Alcohol has been shown to increase reactive oxygen species in skin (ROS) and causes a whole host of problems. This is detrimental to the normal function of cells and causes oxidative damage (National Institute on Alcohol Abuse and Alcoholism). But this problem, the study said, can be prevented or neutralized to some extent with antioxidants.

Drinking can also exacerbate certain conditions, such as acne and psoriasis. So enjoy a cocktail or two, but don’t go overboard.

And Look Out for Mixers like Soda and Juice!

soda_skin_issues

Along with alcohol often comes sugary mixers!

It’s easy to slurp down pre-mixed drinks without considering that the punchbowl might be your downfall. Even if it doesn’t contain alcohol, the sugars found in many fruit juices and sodas are likely to do a number on your skin.

But don’t think you’re off the hook just because you’re sipping sugar-free diet soda. You might still be doing a disservice to your body and skin.

Aspartame, one of the most common artificial sweeteners found in sodas, increased the appetites of mice, one study found (CBS). And let’s face it, when you’re surrounded by buffets of high glycemic foods is not when you want an increased appetite. Worse yet, over time diet soda drinkers have been shown to see an increase in weight gain compared to non-soda drinkers who consume the same number of calories (Acta Physiologica Hungaria).

[Read More: Is Diet Soda Bad for Your Skin?]

But there are other problems across the board with sodas. While caffeine is a great antioxidant, too much of it can actually thin the dermal layer of skin (Biochimica et Biophysica Acta).

So just like everything else, remember moderation!

One Thing You Probably Aren’t Getting too Much of? Sleep!

sleep_for_skin

Sleep is when your skin heals and when ingredients can better penetrate.

On the one hand, many of us get at least a few days of vacation to rest during the holidays. On the other hand, many of us spend those days running around shopping, meeting up with friends, and socializing at parties. If you’ve been skimping on sleep lately, it could be a detriment to your skin.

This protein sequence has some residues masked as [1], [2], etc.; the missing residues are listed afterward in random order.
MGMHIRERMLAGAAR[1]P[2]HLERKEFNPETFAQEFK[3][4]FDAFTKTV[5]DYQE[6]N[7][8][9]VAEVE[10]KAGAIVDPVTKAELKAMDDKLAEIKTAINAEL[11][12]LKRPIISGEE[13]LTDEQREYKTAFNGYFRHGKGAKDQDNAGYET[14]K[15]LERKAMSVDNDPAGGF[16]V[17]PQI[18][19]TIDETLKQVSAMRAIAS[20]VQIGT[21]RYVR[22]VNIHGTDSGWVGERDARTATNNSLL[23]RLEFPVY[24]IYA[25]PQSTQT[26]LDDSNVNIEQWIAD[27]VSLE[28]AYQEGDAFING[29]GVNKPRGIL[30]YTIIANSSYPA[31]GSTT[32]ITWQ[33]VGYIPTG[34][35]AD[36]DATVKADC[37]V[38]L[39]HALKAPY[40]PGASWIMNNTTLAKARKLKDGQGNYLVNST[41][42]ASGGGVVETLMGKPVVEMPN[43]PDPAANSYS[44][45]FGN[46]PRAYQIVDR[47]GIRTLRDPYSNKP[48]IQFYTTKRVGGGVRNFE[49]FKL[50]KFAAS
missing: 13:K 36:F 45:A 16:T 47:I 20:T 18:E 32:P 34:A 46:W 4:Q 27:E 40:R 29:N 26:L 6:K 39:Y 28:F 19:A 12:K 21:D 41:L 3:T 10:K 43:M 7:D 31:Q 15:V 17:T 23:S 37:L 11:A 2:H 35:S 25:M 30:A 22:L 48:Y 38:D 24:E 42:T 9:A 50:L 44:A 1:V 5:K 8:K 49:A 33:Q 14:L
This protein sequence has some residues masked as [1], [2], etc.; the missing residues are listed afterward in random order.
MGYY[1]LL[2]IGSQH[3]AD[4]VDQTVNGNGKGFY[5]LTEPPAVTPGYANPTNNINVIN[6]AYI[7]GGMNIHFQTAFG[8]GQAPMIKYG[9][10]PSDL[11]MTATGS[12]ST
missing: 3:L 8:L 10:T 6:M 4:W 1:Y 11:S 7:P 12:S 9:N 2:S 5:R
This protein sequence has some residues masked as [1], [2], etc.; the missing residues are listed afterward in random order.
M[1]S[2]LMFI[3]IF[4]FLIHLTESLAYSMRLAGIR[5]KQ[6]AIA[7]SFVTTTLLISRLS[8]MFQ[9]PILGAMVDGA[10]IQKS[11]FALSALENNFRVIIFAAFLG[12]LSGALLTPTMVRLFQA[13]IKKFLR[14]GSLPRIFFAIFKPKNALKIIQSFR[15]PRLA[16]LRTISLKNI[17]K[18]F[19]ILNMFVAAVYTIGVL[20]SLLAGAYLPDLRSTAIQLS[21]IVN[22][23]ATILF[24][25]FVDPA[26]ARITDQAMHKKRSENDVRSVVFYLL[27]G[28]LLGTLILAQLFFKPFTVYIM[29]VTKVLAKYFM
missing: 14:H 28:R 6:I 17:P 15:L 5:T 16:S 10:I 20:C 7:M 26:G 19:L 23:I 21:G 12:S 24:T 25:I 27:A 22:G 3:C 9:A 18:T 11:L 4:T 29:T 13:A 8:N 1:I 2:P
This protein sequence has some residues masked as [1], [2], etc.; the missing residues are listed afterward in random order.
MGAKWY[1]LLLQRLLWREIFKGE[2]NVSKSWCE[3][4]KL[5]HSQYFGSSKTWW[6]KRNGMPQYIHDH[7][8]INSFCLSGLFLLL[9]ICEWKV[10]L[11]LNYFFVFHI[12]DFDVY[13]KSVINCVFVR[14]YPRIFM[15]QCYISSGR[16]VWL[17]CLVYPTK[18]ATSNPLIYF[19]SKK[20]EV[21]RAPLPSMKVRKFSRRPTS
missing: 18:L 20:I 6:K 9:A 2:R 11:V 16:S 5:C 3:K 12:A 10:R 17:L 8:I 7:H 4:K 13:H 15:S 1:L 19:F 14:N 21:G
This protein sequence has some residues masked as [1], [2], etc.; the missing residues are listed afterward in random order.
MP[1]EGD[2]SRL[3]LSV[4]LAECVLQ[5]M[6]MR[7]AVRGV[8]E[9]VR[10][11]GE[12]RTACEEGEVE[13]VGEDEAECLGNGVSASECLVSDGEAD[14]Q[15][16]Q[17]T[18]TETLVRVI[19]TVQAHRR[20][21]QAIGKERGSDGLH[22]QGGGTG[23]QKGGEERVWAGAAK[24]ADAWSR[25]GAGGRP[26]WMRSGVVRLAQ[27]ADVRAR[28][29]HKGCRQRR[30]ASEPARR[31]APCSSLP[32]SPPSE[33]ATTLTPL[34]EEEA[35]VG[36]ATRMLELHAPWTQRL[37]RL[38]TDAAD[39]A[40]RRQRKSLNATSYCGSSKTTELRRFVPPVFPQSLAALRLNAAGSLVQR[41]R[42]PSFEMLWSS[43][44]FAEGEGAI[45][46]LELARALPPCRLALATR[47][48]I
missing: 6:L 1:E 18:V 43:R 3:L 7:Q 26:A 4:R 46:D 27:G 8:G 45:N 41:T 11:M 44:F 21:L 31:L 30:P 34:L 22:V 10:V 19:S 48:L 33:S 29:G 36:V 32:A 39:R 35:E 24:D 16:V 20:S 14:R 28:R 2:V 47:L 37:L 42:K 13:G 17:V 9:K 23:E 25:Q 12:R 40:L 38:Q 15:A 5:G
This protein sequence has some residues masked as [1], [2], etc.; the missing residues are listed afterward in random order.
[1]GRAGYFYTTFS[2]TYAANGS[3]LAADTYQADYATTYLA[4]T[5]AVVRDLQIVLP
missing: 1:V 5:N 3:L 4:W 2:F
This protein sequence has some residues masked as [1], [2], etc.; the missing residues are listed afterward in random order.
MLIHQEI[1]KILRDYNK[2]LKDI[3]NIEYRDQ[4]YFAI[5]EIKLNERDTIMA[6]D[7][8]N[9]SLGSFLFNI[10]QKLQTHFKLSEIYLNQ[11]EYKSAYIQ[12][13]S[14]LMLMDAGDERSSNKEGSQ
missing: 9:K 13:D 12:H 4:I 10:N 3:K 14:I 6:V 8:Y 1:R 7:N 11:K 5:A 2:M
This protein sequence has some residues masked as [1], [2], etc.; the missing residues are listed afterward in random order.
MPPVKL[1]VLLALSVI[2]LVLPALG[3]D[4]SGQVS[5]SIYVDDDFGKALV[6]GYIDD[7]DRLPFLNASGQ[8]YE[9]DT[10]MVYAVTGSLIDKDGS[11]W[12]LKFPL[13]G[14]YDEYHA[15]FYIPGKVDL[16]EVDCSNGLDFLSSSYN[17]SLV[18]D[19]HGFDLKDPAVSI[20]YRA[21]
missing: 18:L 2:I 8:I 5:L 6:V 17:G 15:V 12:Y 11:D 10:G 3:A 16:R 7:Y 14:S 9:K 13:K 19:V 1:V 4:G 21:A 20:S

While you sweetly slumber, your body goes into maintenance mode, making repairs to your various parts — including skin. Essential hormones are released that have the body working to fix skin elasticity, smooth out wrinkles, and regenerate and repair tissue (Better Nutrition). And it’s prime time for healing inflammation since endorphins and oxytocin are at their highest.

And because your skin temperature increases at night when your body is at basal body temperature, it’s the perfect time to absorb crucial ingredients, such as peptides, retinoids, and antioxidants (Health Magazine, Skin Inc.).

Skipping sleep can cause you AND your skin to look tired. So be sure to get those hours in every night to keep looking lovely!

Bottom Line

The holidays are a busy time and it’s easy to get sucked into the excesses, whether that’s excessive eating, drinking, or socializing. Many of those pitfalls can be detrimental to your skin, causing you to look tired and less-than-your-best. Remember to take care of yourself this holiday season and beyond and keep good habits that help your look fantastic!

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4 thoughts on “4 Holiday Pitfalls that Ruin Your Skin

  1. Kat says:

    Err, don’t you mean that the glycemic index ranks foods based on how blood GLUCOSE (not blood pressure)increases after consuming them? Those are fundamentally different things.

    Also, doesn’t core body temperature decrease during sleep? Not increase?

  2. Natalie Bell says:

    @Kat — Thanks for reading! Yes, it should say blood “sugar.” One of those mistypes, you know? We’ve all had them! And now the post should read more clearly: The basal body temperature is the time when skin temperature is elevated. I know it sounds strange, but when your core temperature is low during sleep, your skin temperature is raised.

    @Theresa — Thanks for reading! Yes! I’m sorry I didn’t include it in the article. The evidence is mentioned in this article: http://www.ncbi.nlm.nih.gov/pubmed?cmd=Retrieve&db=PubMed&list_uids=9486682&dopt=Citation

  3. Pingback: 6 Skin Mistakes to Avoid This Winter | FutureDerm - Skin Care - Retinol - Beauty Blog